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PROTESTS

Third night of violence after Spain rapper protests

Spanish police and protesters clashed for a third night on Thursday, over the jailing of a rapper for controversial tweets, triggering a political backlash.

Third night of violence after Spain rapper protests
Image: Josep Lago/AFP

Dozens of people have been arrested since Tuesday, February 16th, night when angry demonstrations erupted after police detained Pablo Hasel, 32, who was holed up in a university in Catalonia to avoid going to jail in a highly contentious free speech case.

The violence has thrust the hard left Podemos party – the junior partner in Spain's leftwing coalition which has opposed Hasel's jailing and publicly supported the protesters – into the firing line.

Police reported six arrests in Barcelona on Thursday after protesters set up barricades, prompting police to fire tear gas.

The centre of the Catalan capital was filled with burning rubbish bins and furniture. Hooded youths hurled stones and bottles at police vans and damaged some vehicles.

The newsroom of the newspaper El Periodico de Cataluna was attacked, while TVE television showed images of clashes in the eastern city of Valencia.

The Spanish government “will oppose all forms of violence”, Spanish Prime minister Pedro Sanchez said Friday February 19th following the third night of protests. “Democracy never, ever justifies violence,” he said in his first public condemnation of the unrest which has been applauded by his junior coalition partners, hard-left party Podemos.

On Wednesday night, hundreds of people gathered in Madrid's Puerta del Sol square calling for Hasel's release, hurling bottles at police, who charged at them in clashes lasting several hours, AFP journalists said.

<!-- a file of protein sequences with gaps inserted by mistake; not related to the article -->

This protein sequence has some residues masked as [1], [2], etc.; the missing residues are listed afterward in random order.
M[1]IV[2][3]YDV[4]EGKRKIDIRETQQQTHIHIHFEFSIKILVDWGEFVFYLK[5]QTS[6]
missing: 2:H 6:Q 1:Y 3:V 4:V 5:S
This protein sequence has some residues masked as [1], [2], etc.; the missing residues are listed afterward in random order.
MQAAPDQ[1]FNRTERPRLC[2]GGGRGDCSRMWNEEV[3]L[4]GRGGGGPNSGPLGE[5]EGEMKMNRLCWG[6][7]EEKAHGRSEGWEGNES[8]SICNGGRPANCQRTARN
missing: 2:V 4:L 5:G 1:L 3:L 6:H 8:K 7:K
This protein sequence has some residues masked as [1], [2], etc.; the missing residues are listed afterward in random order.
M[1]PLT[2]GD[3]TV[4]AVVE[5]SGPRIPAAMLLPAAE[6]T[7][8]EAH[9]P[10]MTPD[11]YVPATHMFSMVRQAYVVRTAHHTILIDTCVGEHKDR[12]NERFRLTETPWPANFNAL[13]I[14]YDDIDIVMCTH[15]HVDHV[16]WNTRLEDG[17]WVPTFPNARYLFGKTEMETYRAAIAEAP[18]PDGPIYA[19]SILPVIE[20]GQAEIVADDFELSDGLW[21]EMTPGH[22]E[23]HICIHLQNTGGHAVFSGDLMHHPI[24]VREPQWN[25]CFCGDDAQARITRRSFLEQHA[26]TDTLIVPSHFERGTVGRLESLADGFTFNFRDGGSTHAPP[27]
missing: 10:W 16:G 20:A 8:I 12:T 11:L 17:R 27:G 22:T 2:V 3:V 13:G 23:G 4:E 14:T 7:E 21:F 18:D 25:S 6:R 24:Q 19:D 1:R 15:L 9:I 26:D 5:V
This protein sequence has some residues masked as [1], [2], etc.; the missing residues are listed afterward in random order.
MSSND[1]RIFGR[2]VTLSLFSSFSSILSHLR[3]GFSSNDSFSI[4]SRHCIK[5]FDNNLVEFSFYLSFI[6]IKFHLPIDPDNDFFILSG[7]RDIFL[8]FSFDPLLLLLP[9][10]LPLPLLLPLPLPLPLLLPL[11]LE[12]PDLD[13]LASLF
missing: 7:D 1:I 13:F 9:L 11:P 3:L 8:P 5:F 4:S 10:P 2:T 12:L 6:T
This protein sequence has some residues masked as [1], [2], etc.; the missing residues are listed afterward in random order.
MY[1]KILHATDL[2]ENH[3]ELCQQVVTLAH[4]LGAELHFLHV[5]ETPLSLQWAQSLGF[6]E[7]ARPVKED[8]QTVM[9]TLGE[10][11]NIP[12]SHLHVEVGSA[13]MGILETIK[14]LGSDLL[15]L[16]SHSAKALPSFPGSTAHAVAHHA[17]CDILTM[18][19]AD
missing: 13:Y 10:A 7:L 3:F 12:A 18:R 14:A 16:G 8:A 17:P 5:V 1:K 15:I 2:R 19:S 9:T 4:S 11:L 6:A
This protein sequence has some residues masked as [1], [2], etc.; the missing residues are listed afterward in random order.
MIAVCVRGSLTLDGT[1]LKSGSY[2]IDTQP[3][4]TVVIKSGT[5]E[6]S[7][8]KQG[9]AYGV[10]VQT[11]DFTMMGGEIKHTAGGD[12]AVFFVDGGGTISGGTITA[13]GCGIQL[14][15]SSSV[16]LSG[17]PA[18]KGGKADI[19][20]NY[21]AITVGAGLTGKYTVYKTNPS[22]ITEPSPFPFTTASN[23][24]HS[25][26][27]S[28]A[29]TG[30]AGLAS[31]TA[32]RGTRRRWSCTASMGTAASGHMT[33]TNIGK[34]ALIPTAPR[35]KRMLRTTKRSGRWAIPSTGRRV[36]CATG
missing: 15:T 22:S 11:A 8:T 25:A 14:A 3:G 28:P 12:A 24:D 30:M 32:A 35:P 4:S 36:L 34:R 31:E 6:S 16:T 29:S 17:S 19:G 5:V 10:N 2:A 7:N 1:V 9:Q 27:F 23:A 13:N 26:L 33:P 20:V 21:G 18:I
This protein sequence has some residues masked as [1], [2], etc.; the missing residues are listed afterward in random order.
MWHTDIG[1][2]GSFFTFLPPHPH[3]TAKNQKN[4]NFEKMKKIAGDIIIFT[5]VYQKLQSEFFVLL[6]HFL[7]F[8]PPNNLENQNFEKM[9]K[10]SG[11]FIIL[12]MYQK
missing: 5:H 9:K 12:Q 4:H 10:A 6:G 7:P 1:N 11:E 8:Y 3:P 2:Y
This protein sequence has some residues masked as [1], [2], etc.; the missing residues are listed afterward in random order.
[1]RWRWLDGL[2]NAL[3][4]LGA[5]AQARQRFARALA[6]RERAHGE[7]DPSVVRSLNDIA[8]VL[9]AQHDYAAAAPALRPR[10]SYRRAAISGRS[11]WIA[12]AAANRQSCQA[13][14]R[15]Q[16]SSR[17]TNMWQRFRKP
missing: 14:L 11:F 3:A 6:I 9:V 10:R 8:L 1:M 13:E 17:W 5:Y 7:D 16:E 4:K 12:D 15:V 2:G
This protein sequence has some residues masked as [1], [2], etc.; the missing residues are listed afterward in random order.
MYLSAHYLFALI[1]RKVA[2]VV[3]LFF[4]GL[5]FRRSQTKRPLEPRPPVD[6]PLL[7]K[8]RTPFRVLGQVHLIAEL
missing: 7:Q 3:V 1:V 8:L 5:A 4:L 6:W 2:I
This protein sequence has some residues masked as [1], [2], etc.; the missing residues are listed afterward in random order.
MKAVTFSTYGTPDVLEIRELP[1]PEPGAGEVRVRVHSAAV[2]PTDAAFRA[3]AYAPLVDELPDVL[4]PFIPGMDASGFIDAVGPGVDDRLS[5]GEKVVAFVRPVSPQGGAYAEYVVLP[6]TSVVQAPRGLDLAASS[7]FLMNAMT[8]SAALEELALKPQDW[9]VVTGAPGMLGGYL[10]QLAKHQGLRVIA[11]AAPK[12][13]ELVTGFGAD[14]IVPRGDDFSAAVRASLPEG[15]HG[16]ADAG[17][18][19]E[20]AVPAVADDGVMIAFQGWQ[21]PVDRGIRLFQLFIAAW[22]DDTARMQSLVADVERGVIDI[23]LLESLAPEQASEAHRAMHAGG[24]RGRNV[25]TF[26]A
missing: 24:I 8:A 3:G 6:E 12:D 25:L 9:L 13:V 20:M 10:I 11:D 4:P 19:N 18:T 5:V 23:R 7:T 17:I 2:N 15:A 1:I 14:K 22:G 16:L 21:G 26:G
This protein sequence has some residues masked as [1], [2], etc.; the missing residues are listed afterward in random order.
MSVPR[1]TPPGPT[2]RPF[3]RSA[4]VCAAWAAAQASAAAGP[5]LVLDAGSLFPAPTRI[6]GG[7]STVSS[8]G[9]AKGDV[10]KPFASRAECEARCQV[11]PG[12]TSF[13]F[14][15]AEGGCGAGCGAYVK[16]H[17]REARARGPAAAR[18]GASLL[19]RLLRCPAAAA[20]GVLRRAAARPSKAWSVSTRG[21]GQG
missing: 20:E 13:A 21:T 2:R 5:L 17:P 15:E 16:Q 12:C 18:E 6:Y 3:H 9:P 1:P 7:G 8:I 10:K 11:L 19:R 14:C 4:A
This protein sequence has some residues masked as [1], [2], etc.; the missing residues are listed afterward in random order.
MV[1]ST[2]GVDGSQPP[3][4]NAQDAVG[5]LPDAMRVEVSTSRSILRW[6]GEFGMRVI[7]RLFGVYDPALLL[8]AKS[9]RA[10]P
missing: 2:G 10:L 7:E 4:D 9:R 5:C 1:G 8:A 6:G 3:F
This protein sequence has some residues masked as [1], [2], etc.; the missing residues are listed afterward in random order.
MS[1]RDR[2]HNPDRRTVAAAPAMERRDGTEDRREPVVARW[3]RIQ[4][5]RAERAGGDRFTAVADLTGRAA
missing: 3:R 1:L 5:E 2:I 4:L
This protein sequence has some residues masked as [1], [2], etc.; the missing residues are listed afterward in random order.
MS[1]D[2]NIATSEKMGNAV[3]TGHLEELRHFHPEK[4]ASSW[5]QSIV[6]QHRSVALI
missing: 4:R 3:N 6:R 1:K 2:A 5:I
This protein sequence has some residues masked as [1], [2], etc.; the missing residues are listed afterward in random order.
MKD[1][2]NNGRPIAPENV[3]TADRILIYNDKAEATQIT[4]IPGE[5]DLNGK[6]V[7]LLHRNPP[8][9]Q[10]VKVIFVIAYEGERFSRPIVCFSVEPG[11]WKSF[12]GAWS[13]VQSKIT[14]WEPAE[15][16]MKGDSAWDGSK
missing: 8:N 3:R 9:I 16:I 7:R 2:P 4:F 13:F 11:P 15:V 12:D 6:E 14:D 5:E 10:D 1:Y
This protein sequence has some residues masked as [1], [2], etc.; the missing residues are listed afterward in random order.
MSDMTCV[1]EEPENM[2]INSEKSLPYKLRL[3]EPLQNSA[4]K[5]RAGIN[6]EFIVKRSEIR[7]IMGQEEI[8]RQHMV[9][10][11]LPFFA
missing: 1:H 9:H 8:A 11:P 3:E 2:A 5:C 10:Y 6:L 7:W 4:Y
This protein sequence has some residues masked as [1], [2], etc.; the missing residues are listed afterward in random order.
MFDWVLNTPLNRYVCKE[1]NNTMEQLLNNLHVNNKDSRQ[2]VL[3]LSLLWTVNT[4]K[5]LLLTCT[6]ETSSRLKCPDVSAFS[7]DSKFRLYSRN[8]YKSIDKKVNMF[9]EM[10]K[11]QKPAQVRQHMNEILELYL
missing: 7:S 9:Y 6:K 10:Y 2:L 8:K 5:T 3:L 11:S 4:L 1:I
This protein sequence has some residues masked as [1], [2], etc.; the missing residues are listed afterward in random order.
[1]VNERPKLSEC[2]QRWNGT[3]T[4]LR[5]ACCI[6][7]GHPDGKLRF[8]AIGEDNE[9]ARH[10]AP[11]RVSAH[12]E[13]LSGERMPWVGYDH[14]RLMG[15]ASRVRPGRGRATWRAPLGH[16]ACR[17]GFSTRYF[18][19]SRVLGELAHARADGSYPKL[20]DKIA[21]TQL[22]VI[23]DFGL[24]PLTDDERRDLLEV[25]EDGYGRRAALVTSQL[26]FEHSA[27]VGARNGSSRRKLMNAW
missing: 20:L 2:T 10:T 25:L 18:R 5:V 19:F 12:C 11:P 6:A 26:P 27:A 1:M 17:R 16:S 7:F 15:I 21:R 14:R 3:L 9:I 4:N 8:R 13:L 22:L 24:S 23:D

Police arrested 19 people, while the city's emergency services said 55 people were injured, among them 35 police officers.

In Barcelona and three other Catalan cities, demonstrators lobbed objects at police and set barricades ablaze on Wednesday, with police charging the protesters and in some places firing foam rounds. Some 50 people were arrested across the country. 

The director of Catalonia's regional police force, Pere Ferrer, said officers faced a “highly complex scenario” because of the “high volume of public disorder” which included looting.

The force has opened an investigation after a young woman lost an eye on Tuesday night in Barcelona as a result of a foam projectile used by police to dispel the protesters, he added.

Image: Josep Lago/AFP
 

'Absolute red line'

Hasel, known for his hard-left views, was arrested after failing to turn himself in on Friday to start a nine-month sentence over tweets calling former king Juan Carlos I a mafia boss and accusing police of torturing and killing demonstrators and migrants.

A court in his hometown of Lerida on February 12 sentenced the rapper to another jail term of two and a half years for threatening to kill a man at a bar, according to a ruling published Thursday.